Gwen is just as multidimensional but so different. She’s also allowed to be something that women are so often denied being sometimes: unlikable. She’s one of our main characters, so at the end of the day we are always on her side, but she does mess up…a lot. And that’s what makes her so wonderfully human. When she is at fault for cheating on her boyfriend, the show doesn’t simply villainize her, nor does it make anything her boyfriend says or does from that point out infallible. From her relationship issues with Rhys where she is allowed to both be at fault but also in love, to her admittance of putting her heart above her head, sometimes to her dismay, she’s so imperfectly perfect.
Not to mention the two don’t end up in a catty brawl over Owen either, despite Gwen’s relations with him and Tosh’s love.
We also have an array of beautifully characterized one off characters. Martha Jones comes back from Doctor Who to join the team for a few episodes, and from the 1950s female pilot and her young friend with dreams of living in the city who fall through the rift in time and space, to the incomparably brave and smart Lois Habiba who agrees to help Torchwood at the risk of her job on her first week of work as a PA in Home Office, the show is not at a loss for great female characters.
Complexity You Say?
What’s that? Characters that are all complex and morally gray? No one is perfect on Torchwood…no one. They all make mistakes and they all learn to deal with those mistakes, taking it in as character growth. Owen disregards people, is often mean spirited, and cruel to those dearest to him, but at the end of the day he would take a bullet for all of them. Both Ianto and Toshiko have let their love blind them, endangering the team.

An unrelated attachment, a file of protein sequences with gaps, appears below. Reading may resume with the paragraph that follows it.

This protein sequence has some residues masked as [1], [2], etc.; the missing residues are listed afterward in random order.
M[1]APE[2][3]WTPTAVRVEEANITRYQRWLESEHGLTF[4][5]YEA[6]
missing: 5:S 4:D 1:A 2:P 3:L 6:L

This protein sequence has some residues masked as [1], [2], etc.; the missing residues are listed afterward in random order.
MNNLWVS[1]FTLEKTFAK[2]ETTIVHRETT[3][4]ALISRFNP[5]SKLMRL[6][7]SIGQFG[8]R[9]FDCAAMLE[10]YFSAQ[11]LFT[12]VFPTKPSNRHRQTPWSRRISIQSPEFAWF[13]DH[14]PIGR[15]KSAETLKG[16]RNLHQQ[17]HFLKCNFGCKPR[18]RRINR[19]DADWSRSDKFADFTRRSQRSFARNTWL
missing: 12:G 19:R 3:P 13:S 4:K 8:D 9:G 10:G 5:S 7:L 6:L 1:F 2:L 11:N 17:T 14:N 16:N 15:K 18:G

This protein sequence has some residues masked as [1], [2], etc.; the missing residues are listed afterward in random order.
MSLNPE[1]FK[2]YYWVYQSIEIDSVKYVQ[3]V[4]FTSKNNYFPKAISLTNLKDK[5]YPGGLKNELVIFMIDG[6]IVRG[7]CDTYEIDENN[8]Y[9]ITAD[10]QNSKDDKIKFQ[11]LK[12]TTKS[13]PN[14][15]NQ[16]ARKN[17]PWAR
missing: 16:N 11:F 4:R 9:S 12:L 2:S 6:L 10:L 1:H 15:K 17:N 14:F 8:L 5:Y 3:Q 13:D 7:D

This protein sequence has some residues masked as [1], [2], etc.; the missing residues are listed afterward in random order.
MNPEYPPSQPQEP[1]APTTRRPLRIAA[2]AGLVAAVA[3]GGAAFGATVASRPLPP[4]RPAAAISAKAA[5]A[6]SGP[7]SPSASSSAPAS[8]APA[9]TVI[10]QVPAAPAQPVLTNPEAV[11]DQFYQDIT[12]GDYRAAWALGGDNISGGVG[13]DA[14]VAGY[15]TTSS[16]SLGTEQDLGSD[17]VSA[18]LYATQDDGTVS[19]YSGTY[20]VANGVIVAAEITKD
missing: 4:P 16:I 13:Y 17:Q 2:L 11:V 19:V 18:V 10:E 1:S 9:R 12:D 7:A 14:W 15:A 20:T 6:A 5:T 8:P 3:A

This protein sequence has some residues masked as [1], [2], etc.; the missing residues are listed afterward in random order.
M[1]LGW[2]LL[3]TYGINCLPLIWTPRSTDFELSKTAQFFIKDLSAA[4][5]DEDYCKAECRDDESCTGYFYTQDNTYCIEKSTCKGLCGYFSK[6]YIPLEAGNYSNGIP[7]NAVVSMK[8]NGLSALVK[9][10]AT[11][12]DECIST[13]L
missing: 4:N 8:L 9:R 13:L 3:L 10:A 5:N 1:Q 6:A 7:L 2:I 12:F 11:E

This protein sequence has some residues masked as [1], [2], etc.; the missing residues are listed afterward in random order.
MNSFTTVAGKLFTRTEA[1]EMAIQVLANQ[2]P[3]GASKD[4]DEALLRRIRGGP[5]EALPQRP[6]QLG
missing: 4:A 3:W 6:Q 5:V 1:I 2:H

Jack, despite being this other-worldly being who is incapable of dying, is never presented as perfect or godlike. He has more flaws than the rest of them combined and we start the series realizing just how much of his team’s personal lives he lets slip through the cracks. He is loving, but sometimes cruel. He has this massive mission in his heart to defend all and protect, but sometimes his head gets the better of him and he forgets his humanity. He often falls prey to the greater good mentality, and while sometimes it is necessary, it is also damaging.
Gwen cheats on her partner several times, lies to him frequently, and belittles him, but ultimately the two are committed to one another. She does all of this and still is the moral compass of the show. She’s the heart of the team, but is far from perfect. She makes the same mistakes that so many other humans do, and she learns to live with them. Her heart, while always in the best interest, isn’t always the right thing to act upon, as sometimes the “right” and “just” answer isn’t always the better one.
Our Aliens Are Better Than Yours
So despite loving Davies’ run as showrunner on Doctor Who, he’s got a better record on Torchwood for interesting and well thought out aliens/creatures.
Of course there’s that orgasm hungry alien I mentioned above, but from their absolute horrific take on fairies that will haunt me forever to an alien that alters people’s memory to insert himself in otherwise he would fade from existence to death itself, Torchwood doesn’t lack for some really fun and creative aliens.
There’s sleeper agent aliens hidden among our own, a traveling circus that comes to life from a piece of film and lives off of trapped souls, Weevils (the staple alien on the show that infesting the streets of Cardiff) the Torchwood writers were always inventive and their aliens always meant something to the arc of the episode. They weren’t there for background scene decoration to classify the show as sci-fi or appeal to the Who demographic.